Although nursing is one of the most rewarding careers, the physical demands and psychological stress of the profession can leave many nurses pondering a career change.
So, is earning an advanced degree the solution to bedside burnout? Will an advanced degree pay off in the long run?
At Lume we are dedicated to making your money work harder for you than you work for it. If it don’t make money it don’t make sense! Pursuing a higher degree may seem like where the money resides, but that’s not always the case.
Career Advancement Tips
Prior to jumping into an advanced degree program, nurses should consider alternative career growth techniques that do not bear a financial cost. For example, try working in different areas of nursing to see what sparks your passion. Ask to shadow or cross-train in another area of interest. For hospital-based nurses, joining the float pool is a great way to explore the different facets of nursing. Identifying a specialty that suits your personality makes it easier to transition into leadership or management roles, both of which offer higher pay.
Once nurses have found a specialty that aligns with their inner drive, becoming certified can open new doors. In a recent survey, 90% of nurse managers indicated they would hire a certified nurse over a non-certified nurse. Furthermore, certified nurses may be more confident and credible. There is significant data showing that specialty certification promotes quality patient care and successfully validates nurses’ knowledge and expertise. Plus, certified nurses earn more on average than non-certified nurses.
Is an Advanced Degree Right for Me?
For nurses seeking more professional autonomy or an upper level management position, an advanced degree in nursing might be a good option. However, making a decision about the costs vs benefits of an advanced degree in nursing requires a deep dive into what the role entails, the time commitment and financial burden of completing a postgraduate program, and how the degree impacts career advancement.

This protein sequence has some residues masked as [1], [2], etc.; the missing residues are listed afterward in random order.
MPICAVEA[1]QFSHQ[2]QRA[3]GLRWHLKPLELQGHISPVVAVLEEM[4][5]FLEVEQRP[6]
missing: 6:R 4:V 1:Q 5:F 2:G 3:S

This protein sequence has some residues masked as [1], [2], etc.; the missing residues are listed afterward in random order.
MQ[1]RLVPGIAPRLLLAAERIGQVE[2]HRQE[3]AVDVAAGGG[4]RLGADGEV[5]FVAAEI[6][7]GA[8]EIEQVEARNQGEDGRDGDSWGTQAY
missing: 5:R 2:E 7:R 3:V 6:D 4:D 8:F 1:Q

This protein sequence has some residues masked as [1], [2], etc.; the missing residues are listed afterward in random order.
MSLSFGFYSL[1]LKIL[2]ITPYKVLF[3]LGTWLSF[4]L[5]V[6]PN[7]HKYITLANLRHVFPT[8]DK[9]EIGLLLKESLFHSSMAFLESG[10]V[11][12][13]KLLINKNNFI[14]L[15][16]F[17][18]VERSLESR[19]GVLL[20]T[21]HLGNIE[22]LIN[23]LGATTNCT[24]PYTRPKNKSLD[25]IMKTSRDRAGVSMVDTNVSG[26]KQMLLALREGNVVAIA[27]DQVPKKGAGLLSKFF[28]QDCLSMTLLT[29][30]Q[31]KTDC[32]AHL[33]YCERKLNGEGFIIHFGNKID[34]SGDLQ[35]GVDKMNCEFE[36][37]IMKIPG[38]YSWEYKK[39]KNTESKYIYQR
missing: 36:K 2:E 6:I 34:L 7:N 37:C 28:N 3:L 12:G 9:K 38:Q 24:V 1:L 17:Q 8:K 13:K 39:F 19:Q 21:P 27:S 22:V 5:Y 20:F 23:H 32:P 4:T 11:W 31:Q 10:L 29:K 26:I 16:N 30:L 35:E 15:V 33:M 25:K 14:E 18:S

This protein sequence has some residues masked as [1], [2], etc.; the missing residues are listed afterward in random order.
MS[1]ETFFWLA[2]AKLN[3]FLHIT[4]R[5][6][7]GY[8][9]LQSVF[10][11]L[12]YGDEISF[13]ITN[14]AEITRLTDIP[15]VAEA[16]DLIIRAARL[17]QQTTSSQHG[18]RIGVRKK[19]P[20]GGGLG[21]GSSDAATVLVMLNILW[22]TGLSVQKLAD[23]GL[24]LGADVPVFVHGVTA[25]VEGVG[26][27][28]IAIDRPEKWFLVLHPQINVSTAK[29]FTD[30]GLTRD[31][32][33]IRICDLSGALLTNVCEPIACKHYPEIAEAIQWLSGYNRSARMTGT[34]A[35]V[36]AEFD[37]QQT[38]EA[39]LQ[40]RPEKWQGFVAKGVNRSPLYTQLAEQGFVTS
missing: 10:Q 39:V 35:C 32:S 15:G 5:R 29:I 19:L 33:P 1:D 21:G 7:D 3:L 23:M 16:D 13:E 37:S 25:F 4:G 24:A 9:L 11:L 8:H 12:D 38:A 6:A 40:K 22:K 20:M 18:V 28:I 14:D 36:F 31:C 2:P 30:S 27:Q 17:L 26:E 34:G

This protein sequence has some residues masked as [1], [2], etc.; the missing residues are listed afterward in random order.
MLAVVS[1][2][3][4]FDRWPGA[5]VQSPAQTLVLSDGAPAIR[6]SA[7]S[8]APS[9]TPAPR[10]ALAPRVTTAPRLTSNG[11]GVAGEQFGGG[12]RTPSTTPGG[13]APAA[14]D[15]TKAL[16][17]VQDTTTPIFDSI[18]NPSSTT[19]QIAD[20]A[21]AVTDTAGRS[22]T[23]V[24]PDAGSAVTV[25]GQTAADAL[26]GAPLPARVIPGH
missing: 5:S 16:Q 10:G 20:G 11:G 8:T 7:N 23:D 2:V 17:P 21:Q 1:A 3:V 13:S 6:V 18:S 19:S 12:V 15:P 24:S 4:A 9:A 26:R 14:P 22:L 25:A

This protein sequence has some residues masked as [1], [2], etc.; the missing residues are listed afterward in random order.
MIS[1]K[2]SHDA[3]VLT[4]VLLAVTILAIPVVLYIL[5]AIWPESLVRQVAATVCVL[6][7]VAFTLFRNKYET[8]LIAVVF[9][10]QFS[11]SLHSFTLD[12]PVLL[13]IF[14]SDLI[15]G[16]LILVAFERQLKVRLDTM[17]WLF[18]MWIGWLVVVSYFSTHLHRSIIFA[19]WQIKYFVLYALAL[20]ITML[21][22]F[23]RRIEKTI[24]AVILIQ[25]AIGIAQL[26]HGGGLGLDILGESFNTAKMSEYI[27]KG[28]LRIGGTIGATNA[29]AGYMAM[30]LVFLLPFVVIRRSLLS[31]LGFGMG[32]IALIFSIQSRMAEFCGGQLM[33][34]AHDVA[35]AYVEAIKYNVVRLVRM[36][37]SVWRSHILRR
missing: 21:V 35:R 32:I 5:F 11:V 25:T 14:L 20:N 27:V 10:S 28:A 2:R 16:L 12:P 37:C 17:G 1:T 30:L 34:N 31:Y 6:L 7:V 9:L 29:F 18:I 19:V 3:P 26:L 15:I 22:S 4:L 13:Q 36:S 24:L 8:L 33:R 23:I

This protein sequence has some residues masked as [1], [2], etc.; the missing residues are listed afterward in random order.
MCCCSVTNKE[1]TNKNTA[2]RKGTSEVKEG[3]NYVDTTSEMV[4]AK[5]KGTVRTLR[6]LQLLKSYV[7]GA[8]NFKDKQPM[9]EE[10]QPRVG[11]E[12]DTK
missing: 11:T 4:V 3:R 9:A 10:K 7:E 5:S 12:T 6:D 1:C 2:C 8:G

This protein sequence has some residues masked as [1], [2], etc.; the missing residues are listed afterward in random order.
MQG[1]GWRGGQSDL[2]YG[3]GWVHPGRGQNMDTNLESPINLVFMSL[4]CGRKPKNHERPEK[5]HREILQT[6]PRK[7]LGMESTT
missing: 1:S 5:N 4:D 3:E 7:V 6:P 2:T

Role of Advanced Degree Nurses
A Master of Science in Nursing (MSN) is a good fit for nurses who strive for more independence, are passionate about nurse education, or want to branch into upper management roles. MSN degrees include nurse practitioners (NPs), clinical nurse specialists, nurse educators, and nurse leadership and management degrees.
Time Commitment and Financial Burden of an Advanced Nursing Degree
Advanced nursing degrees come with a considerable time commitment and financial cost. An MSN degree is equivalent to two years of full-time study. However, since many MSN students work while completing their post graduate degree, the time commitment can be much longer. According to a recent survey from the American Association of Colleges of Nursing, 69% of graduate nursing students take out federal student loans to help finance their education. In addition, the average student loan debt at the time of degree completion is between $40,000 and $54,999.
Will I Make More Money as an Advanced Degree Nurse?
Your income potential will depend on several factors including the speciality you choose, the area of the country where you work, and the role you are hired to do. On average, nurses with an MSN earn more money than registered nurses (RNs). According to the Bureau of Labor Statistics (BLS), the average salary of an advanced practice registered nurse (APRN) is approximately $40,000 more per year than RNs.
How Do I Pay for an Advanced Degree?
Nurses who have thought about advanced nursing degree cost and benefits and decided to pursue a postgraduate education need to plan ahead. According to a recent article in NurseJournal.org, there are several ways to offset the financial burden of earning an advanced degree.
- Employer-based tuition reimbursement
- Scholarships or grants
- Federal student loan forgiveness programs
- Accredited online programs that offer lower tuition
Nurses who are looking to advance their career do not necessarily need to earn an advanced degree. When doing a cost vs benefit analysis of advanced nursing degrees, it is important to remember the value of having a wide breadth of experience and earning a specialty certification. Advance degrees are always an option for nurses seeking more autonomy or upper management positions. Although there is a significant cost and time commitment involved in earning an advanced nursing degree, most nurses with advanced degrees report that it was worth the effort.
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